a. Verses 1-3, Titles: “The Writer & the Readers”; “Salutation”; “Paul’s Authority”; “Christ the Saviour of the Corinthians” – 1 ¶ Paul, called as an apostle of Jesus Christ by the will of God, and Sosthenes our brother, 2 to the church of God which is at Corinth, to those who have been sanctified in Christ Jesus, saints by calling, with all who in every place call upon the name of our Lord Jesus Christ, their Lord and ours: 3 Grace to you and peace from God our Father and the Lord Jesus Christ.
i. v 1: Paul the Apostle 1 ¶ Paul, called as an apostle of Jesus Christ by the will of God, and Sosthenes 5 our brother,
(1) How does Paul introduce himself and why?
(a) the term “apostle” means “one sent from”; in some cases used of “missionaries” as of Barnabas (1 Cor 9:5-6), Silvanus & Timothy (1 Th. 1:1, 2:6); uniquely of James the Lord’s (half) brother (Gal 1:19); but especially as the office of those who saw & were commissioned by the risen Lord (1 Cor 15:7-8).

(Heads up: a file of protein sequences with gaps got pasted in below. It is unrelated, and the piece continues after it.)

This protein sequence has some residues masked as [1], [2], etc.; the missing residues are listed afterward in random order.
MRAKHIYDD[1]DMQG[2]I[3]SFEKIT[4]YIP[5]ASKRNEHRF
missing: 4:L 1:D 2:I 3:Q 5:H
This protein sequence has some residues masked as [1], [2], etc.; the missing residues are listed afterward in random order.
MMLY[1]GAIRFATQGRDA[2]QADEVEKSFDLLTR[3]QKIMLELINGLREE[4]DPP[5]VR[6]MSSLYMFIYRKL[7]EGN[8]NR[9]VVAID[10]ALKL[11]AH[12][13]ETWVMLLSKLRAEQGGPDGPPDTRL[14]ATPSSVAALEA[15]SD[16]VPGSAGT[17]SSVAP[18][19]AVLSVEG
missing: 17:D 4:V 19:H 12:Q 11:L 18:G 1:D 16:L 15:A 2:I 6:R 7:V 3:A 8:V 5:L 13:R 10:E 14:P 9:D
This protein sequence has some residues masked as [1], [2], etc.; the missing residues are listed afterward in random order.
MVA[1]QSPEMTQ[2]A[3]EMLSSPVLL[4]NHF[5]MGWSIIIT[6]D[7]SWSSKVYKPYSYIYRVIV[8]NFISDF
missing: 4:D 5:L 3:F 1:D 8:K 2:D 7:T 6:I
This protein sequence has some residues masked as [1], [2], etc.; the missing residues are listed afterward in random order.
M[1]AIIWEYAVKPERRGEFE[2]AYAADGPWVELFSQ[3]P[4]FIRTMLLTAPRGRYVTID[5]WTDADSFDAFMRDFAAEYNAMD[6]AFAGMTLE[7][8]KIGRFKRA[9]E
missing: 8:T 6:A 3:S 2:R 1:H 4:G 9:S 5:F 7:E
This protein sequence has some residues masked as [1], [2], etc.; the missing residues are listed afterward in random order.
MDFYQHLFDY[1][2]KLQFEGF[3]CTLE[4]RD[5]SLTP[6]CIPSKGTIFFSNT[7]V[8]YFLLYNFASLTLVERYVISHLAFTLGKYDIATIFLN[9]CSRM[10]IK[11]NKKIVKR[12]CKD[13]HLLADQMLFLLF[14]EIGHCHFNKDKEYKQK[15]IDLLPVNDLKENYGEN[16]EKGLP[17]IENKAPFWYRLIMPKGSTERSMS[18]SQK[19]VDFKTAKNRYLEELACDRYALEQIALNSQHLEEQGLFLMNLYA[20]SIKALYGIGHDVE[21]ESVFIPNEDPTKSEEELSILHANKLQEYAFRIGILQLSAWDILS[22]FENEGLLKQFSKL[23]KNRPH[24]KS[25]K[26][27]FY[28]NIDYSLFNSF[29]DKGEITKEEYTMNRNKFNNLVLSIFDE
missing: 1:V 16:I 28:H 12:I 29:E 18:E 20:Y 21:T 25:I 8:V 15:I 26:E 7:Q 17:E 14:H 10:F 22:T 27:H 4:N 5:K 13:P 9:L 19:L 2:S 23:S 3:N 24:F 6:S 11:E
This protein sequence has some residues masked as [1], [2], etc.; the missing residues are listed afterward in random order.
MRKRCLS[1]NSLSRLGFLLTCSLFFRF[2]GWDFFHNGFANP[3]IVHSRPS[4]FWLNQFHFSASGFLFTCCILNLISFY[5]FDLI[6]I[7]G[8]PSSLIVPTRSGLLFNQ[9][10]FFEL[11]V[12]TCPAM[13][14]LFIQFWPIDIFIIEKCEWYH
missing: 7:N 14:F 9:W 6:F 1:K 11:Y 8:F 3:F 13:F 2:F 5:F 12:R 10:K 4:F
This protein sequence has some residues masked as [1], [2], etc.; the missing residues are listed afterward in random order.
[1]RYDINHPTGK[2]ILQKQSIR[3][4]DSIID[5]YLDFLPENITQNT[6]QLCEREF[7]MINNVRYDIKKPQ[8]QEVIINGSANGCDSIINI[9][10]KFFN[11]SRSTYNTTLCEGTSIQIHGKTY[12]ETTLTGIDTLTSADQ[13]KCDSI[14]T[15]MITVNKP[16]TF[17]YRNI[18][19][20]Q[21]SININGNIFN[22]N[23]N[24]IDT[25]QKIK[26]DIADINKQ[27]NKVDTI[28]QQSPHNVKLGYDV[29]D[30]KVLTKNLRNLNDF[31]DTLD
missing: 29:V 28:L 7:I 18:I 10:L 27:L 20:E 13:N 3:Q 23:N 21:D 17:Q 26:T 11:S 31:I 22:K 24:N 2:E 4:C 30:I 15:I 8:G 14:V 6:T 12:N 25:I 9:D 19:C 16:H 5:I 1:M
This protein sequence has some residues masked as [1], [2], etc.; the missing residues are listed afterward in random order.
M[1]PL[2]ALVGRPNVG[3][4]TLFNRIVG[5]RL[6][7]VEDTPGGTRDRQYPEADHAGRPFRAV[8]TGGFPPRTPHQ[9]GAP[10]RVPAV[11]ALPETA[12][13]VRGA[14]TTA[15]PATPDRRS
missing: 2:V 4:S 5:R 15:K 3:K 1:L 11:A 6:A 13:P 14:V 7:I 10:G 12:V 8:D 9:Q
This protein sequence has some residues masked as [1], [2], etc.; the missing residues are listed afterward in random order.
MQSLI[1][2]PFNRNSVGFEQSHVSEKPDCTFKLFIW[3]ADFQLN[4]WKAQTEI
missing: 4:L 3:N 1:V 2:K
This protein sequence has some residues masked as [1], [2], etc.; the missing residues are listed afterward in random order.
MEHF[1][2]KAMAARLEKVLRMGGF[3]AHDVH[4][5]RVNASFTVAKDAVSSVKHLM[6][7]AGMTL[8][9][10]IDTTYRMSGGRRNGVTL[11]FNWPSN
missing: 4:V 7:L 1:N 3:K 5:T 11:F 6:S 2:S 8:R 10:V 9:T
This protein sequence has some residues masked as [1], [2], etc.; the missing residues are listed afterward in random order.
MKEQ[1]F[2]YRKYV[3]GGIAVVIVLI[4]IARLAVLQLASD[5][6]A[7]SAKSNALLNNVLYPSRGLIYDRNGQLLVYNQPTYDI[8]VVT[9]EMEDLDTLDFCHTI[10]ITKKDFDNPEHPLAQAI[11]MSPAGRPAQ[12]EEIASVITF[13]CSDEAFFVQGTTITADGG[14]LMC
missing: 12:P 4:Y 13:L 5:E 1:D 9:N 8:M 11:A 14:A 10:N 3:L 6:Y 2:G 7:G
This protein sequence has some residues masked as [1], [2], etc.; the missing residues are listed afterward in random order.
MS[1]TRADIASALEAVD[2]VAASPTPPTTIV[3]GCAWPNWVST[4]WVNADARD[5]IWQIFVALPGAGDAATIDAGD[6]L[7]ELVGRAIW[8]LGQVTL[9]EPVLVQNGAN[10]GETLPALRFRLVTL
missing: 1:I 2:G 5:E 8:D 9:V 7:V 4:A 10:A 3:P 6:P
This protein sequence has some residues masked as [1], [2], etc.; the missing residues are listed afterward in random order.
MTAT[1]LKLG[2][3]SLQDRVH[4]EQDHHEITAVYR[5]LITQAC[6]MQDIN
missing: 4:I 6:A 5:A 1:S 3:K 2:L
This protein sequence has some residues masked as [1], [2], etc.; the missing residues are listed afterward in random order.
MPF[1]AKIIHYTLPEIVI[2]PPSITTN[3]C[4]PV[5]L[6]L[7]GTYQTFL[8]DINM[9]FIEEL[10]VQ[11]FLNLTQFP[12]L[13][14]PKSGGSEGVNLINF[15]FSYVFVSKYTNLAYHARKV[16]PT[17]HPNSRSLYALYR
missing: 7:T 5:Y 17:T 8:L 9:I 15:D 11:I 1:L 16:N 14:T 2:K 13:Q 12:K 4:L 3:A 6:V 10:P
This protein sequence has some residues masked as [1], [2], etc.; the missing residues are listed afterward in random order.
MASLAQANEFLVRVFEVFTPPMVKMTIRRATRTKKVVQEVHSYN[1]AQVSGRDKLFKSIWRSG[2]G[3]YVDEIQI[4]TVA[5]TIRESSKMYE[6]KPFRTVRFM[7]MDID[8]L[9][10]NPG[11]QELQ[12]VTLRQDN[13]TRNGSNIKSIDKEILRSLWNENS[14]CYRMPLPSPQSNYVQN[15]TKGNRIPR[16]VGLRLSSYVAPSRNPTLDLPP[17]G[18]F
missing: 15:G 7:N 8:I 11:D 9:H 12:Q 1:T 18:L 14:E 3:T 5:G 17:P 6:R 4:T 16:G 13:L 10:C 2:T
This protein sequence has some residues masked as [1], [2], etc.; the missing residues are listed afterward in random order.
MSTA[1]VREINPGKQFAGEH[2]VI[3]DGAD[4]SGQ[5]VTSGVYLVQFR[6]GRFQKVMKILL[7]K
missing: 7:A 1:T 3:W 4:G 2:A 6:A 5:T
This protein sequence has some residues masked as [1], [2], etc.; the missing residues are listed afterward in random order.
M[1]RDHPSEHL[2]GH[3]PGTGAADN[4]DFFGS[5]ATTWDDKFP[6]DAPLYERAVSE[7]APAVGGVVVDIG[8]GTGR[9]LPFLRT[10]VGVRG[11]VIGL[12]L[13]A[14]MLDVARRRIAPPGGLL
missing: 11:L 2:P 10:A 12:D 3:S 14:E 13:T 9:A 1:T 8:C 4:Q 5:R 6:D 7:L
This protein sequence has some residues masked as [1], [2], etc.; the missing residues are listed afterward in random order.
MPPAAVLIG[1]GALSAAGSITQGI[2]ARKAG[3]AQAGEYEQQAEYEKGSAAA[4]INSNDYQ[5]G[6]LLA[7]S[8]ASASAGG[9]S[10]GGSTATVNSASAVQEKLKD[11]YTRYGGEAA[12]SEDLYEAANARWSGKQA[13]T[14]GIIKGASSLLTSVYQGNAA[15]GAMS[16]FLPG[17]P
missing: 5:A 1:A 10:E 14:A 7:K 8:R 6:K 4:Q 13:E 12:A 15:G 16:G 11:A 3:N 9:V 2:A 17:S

(b) the term “will of God”: two words for will (i) logical, what God deems appropriate (ii) with emotion, what God desires; it is (ii) here indicating love & grace in the choice (cf Deut 7:7-8). Also, Paul’s choice as apostle was of God, not of man:
(c) both of these emphasise Paul’s authority in this letter.
(2) Who is Sosthenes? See footnote: appears to have been a Jew from Corinth. Was he a co-author of the epistle? No; see verses 10-on where Paul uses the first person pronoun (cf., 2 Cor 10:1).
(3) Why does Paul so frequently include names of his team members? Vs., disciples as Peter, etc.; perhaps to give weight to his letters.
(4) How does this verse start to resolve the problem of divisions?
Consider the unity expressed between an apostle & a brother
ii. v 2 To the Church at Corinth (Those Addressed; To Saints) 2 to the church of God which is at Corinth 6, to those who have been sanctified in Christ Jesus, saints by calling, with all who in every place call upon the name of our Lord Jesus Christ, their Lord and ours:
(1) What surprising things are written of the believers in Corinth?
That they are described as having been sanctified; are called ‘saints’
(2) How can they be said in all truthfulness?
These words mean holy which means “set apart” or “dedicated”; this takes place at the time of salvation (but goes on throughout life)